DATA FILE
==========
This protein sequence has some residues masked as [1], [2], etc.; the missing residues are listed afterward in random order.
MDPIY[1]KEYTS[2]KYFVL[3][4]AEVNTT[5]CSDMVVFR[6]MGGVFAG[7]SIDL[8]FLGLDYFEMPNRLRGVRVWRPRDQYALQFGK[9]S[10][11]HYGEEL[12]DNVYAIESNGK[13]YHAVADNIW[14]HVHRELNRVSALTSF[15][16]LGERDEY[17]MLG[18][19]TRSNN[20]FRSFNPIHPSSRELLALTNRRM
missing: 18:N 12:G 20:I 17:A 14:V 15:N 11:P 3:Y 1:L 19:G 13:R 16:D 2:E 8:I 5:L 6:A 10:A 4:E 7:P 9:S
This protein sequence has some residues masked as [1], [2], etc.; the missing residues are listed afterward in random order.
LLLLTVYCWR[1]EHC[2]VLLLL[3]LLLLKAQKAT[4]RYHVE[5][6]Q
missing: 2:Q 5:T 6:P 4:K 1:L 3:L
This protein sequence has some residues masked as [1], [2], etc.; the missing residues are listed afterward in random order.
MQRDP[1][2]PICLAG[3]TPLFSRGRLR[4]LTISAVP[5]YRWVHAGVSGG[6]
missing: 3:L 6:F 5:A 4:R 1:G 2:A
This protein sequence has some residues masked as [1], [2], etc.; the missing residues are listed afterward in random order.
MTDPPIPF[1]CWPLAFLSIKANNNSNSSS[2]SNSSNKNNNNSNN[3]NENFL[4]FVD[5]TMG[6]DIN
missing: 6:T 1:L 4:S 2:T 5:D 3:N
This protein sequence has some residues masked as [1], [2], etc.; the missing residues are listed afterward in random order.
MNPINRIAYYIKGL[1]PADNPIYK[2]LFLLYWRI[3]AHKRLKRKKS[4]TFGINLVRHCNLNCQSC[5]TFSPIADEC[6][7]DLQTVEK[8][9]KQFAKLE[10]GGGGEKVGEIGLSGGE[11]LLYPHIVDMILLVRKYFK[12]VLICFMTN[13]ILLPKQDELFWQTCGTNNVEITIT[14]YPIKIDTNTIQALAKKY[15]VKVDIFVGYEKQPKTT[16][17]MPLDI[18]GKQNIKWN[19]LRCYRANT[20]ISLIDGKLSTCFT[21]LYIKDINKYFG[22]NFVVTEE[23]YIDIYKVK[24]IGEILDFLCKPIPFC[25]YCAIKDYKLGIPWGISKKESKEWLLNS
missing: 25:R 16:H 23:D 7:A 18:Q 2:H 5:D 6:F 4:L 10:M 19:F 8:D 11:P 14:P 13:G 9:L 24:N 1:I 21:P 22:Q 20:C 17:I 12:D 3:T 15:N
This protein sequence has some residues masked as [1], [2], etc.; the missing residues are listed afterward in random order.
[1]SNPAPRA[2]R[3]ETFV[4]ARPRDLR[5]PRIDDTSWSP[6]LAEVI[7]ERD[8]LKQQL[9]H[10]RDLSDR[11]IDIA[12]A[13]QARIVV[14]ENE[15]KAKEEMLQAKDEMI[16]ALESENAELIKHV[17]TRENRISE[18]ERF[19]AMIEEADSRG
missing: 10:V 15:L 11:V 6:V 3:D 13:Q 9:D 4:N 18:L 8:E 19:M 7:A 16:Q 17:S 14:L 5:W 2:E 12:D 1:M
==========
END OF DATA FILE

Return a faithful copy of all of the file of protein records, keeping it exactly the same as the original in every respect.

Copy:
This protein sequence has some residues masked as [1], [2], etc.; the missing residues are listed afterward in random order.
MDPIY[1]KEYTS[2]KYFVL[3][4]AEVNTT[5]CSDMVVFR[6]MGGVFAG[7]SIDL[8]FLGLDYFEMPNRLRGVRVWRPRDQYALQFGK[9]S[10][11]HYGEEL[12]DNVYAIESNGK[13]YHAVADNIW[14]HVHRELNRVSALTSF[15][16]LGERDEY[17]MLG[18][19]TRSNN[20]FRSFNPIHPSSRELLALTNRRM
missing: 18:N 12:G 20:I 17:A 14:V 15:N 11:P 3:Y 1:L 19:G 13:R 16:D 2:E 8:I 5:L 6:A 10:A 4:E 7:P 9:S
This protein sequence has some residues masked as [1], [2], etc.; the missing residues are listed afterward in random order.
LLLLTVYCWR[1]EHC[2]VLLLL[3]LLLLKAQKAT[4]RYHVE[5][6]Q
missing: 2:Q 5:T 6:P 4:K 1:L 3:L
This protein sequence has some residues masked as [1], [2], etc.; the missing residues are listed afterward in random order.
MQRDP[1][2]PICLAG[3]TPLFSRGRLR[4]LTISAVP[5]YRWVHAGVSGG[6]
missing: 3:L 6:F 5:A 4:R 1:G 2:A
This protein sequence has some residues masked as [1], [2], etc.; the missing residues are listed afterward in random order.
MTDPPIPF[1]CWPLAFLSIKANNNSNSSS[2]SNSSNKNNNNSNN[3]NENFL[4]FVD[5]TMG[6]DIN
missing: 6:T 1:L 4:S 2:T 5:D 3:N
This protein sequence has some residues masked as [1], [2], etc.; the missing residues are listed afterward in random order.
MNPINRIAYYIKGL[1]PADNPIYK[2]LFLLYWRI[3]AHKRLKRKKS[4]TFGINLVRHCNLNCQSC[5]TFSPIADEC[6][7]DLQTVEK[8][9]KQFAKLE[10]GGGGEKVGEIGLSGGE[11]LLYPHIVDMILLVRKYFK[12]VLICFMTN[13]ILLPKQDELFWQTCGTNNVEITIT[14]YPIKIDTNTIQALAKKY[15]VKVDIFVGYEKQPKTT[16][17]MPLDI[18]GKQNIKWN[19]LRCYRANT[20]ISLIDGKLSTCFT[21]LYIKDINKYFG[22]NFVVTEE[23]YIDIYKVK[24]IGEILDFLCKPIPFC[25]YCAIKDYKLGIPWGISKKESKEWLLNS
missing: 25:R 16:H 23:D 7:A 18:Q 2:H 5:D 6:F 4:L 10:M 19:F 8:D 11:P 14:P 13:G 9:L 24:N 1:I 21:P 22:Q 20:C 17:I 12:D 3:T 15:N
This protein sequence has some residues masked as [1], [2], etc.; the missing residues are listed afterward in random order.
[1]SNPAPRA[2]R[3]ETFV[4]ARPRDLR[5]PRIDDTSWSP[6]LAEVI[7]ERD[8]LKQQL[9]H[10]RDLSDR[11]IDIA[12]A[13]QARIVV[14]ENE[15]KAKEEMLQAKDEMI[16]ALESENAELIKHV[17]TRENRISE[18]ERF[19]AMIEEADSRG
missing: 10:V 15:L 11:V 6:V 3:D 13:Q 9:D 4:N 18:L 8:E 19:M 7:A 16:Q 17:S 14:L 5:W 2:E 12:D 1:M